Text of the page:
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Join us on 03 October as IMMA marks the culmination of its two-year Art & Ageing Fellowship with a public seminar. IMMA’s mission is to connect audiences and art, providing an extraordinary space in Ireland where contemporary life and contemporary art connect, challenge and inspire one another. With 11 people per day being diagnosed with dementia in Ireland, IMMA believes that a diagnosis of dementia should not result in the exclusion of those people from this extraordinary space. The Art & Ageing Fellowship provided IMMA with a timely opportunity to investigate what the museum needs to put in place to best ensure parity of access and assist people with dementia to connect, be challenged and inspired by our collection and exhibitions.
Over the course of the Fellowship, IMMA Fellow Bairbre-Ann Harkin worked with people living with dementia, their families, friends and professional careers, inviting them to have their say and contribute to the development of IMMA’s dementia-inclusive programme. This action research threw up pertinent questions about the place and role of older people and people living with dementia in our museums and cultural spaces. This seminar provides an opportunity to pause and reflect on what we learned, speaking to key stakeholders and exploring questions arising out of the Fellows’ research.
The seminar offers an opportunity for participants to engage with experts across the arts, the medical field and dementia-care sector in an exploration of value driven, rights-based approaches to accessible arts programming. Light refreshments are provided on the day.
Emily Pringle, Head of Research Tate, trained originally as a painter and worked freelance for many years as an artist, educator, researcher and programmer before joining Tate in 2010 as Head of Learning Practice and Research. In 2017 she was awarded an Arts and Humanities Research Council Leadership Fellowship that allowed her to take 10 months away from Tate to research and write on art museum research. The resultant publication – Rethinking Research in the Art Museum – was published by Routledge in August 2019. In February 2019 she was appointed Head of Research at Tate. See more details here.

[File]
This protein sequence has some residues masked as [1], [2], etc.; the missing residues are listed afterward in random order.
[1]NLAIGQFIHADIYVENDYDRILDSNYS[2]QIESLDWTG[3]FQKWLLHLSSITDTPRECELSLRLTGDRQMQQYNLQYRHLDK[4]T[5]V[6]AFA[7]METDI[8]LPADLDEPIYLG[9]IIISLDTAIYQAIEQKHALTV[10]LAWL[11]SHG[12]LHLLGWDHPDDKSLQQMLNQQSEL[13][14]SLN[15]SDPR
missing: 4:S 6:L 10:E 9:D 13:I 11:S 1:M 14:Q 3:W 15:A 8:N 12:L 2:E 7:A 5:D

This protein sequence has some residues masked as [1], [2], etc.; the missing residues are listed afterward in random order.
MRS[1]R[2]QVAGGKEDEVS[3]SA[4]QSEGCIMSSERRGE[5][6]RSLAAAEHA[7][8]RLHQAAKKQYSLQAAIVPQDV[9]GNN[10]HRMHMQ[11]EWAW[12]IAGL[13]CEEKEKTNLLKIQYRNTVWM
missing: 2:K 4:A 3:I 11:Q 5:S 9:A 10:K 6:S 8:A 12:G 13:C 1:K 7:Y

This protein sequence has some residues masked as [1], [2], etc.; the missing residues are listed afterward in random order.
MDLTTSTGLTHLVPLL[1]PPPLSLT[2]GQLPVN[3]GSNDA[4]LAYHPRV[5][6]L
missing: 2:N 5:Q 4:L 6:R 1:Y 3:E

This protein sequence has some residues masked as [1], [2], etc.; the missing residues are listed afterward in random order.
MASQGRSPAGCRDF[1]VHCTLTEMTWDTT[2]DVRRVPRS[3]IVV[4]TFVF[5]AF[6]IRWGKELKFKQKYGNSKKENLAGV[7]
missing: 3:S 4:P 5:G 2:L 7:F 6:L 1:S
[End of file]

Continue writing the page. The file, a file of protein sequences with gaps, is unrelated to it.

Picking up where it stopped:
Dr Ann Leahy, is Policy Analyst and an Irish Research Council Post-Doctoral Research Fellow at Maynooth University. She worked as Assistant CEO at Age & Opportunity for almost two decades. There she was responsible for the organisation’s work in the arts carried out in collaboration with a large range of arts organisations. Examples of what this involved include developing the Bealtaine festival from earliest beginnings to securing funding for staff, and developing Creative Exchanges, a course in creativity for Activities Coordinators in residential care. Her MA on Social Justice and Public Policy (completed in 2011) involved a thesis examining quality of life for older people living in care through participation in professionally-led visual arts programmes. Her PhD was an innovative, interdisciplinary study of ageing and disability involving two groups rarely studied together – those ageing with long-standing disability and those first experiencing disability with ageing. She has extensive experience as a freelance Researcher specialising in ageing and disability, and in issues of poverty and unemployment across Europe.